Alpha Omega: The Encountered Volume 1 - First Look
by Patrick Irwin
This review will follow the format of the Encountered: Volume 1 section by section, providing an overview of game systems and content contained therein without attempting to communicate all the details necessary to game in AO. The Encountered is essentially an NPC/creature sourcebook intended to be used almost exclusively by GMs.
Note the Encountered uses the same NavBar style of page numbering and navigation aid mentioned in my review of the Core Manual, and the book's layout is the same as that of the Core Manual, with a short spine and a wide cover.
It also maintains the same standard of visual appeal held to for the Core Manual, and has even more beautiful art that its predecessor.
The statistical charts so common in the Core Manual are also present in force and have a numbering system to aid in organization. The table of contents is well-presented and comprehensive and coupled with the NavBar on every page makes navigation of the text quick and easy.
Section 1: Introduction
The introduction is the standard fare of RPG NPC sourcebooks, containing the usual cautions about metagaming and the distinction between player and character knowledge, as well as explanations for the folio numbering system used for page numbers, the NavBar, and the table and diagram numbering system. This section closes with a semi-immersive forward from the director of the New World Science and Engineering Commission (NWSEC), an in-game organization. The forward explains the Encountered: Volume 1 is not intended to be a comprehensive look at the creatures of the New World, but rather to demonstrate the breadth and diversity of those creatures. Translation: "don't worry, nerds, we're publishing more of these."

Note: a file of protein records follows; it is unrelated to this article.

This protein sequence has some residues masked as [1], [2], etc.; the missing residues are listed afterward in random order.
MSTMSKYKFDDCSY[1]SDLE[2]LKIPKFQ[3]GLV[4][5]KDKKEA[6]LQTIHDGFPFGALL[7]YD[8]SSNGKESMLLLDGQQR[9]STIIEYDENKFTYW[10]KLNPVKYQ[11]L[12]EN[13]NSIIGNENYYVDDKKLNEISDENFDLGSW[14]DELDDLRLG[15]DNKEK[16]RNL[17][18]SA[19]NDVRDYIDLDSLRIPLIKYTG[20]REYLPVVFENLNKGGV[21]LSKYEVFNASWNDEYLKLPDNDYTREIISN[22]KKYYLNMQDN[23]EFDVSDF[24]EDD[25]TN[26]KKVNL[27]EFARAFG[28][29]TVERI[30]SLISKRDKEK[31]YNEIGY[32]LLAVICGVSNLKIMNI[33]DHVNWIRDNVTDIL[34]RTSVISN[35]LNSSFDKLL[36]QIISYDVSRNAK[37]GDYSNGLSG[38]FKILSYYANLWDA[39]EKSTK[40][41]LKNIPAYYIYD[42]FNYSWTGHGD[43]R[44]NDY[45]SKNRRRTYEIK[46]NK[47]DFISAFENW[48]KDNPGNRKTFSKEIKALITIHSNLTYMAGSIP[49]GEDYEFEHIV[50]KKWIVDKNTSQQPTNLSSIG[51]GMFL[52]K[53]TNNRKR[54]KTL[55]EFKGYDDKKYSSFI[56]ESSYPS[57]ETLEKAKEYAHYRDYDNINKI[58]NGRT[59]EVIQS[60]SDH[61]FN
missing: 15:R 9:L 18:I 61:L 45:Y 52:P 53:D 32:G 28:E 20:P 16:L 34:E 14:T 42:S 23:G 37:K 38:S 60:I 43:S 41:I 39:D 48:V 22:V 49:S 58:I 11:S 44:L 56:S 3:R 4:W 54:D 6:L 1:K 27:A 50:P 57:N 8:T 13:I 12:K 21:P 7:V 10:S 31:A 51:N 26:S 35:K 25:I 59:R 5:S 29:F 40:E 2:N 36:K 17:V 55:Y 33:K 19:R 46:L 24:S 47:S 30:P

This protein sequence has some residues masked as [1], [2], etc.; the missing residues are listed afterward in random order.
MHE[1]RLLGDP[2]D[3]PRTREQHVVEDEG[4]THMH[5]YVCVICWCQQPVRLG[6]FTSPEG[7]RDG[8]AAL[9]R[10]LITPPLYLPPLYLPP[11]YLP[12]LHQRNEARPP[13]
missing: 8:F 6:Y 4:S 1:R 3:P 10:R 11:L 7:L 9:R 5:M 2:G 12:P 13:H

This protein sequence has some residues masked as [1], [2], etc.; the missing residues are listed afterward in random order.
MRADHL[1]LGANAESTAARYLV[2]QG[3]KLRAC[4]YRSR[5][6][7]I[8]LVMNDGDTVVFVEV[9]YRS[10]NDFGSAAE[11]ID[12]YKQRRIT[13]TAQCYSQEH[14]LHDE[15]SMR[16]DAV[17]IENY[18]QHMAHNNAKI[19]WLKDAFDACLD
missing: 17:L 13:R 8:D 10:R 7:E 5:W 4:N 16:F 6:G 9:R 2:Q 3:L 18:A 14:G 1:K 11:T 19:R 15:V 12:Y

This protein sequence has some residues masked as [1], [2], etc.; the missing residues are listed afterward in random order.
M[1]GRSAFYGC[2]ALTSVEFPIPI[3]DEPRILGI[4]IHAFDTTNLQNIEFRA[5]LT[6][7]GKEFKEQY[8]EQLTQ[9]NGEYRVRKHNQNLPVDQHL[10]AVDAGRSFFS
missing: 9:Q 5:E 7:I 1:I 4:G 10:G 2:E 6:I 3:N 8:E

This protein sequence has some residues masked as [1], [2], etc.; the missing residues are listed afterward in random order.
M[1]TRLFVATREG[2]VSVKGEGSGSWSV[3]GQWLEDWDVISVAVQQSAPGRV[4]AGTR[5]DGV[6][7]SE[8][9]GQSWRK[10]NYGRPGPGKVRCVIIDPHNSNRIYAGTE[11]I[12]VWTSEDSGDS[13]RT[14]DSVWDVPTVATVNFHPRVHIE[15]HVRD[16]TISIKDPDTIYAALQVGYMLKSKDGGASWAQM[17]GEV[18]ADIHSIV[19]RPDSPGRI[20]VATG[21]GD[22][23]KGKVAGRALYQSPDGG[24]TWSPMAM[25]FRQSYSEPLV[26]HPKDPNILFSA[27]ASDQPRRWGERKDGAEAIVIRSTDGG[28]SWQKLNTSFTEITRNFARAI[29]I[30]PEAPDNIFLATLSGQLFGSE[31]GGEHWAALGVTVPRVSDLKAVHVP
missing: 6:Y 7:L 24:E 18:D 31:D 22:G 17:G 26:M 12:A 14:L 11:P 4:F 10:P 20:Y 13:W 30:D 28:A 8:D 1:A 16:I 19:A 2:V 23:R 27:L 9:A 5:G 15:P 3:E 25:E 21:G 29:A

Section 2: Anatomy of a Creature
This section is intended to provide readers with the lexicon and understanding they'll need to make sense of the contents of each creature entry. Fair warning, the two-page spread art that serves as cover to the section is a bit unnerving if you're not expecting it. The section describes the various types of creature (Freaks of Nature, Tech Fiends, Abominations, Spiritual Creatures, and Demons) and the concept of Creature Categories, a numerical ranking of 1 through 10 indicating increasing threat level as threat category increases. All the game-mechanic-related terms used throughout the rest of the book are explained over six pages and accompanied by a sample creature entry with numbered tags for tracking as an example.
Based on play-testing, these entries seem to contain all relevant information accessible to GMs at a glance, rarely taking up more than a page.
Section 3: Freaks of Nature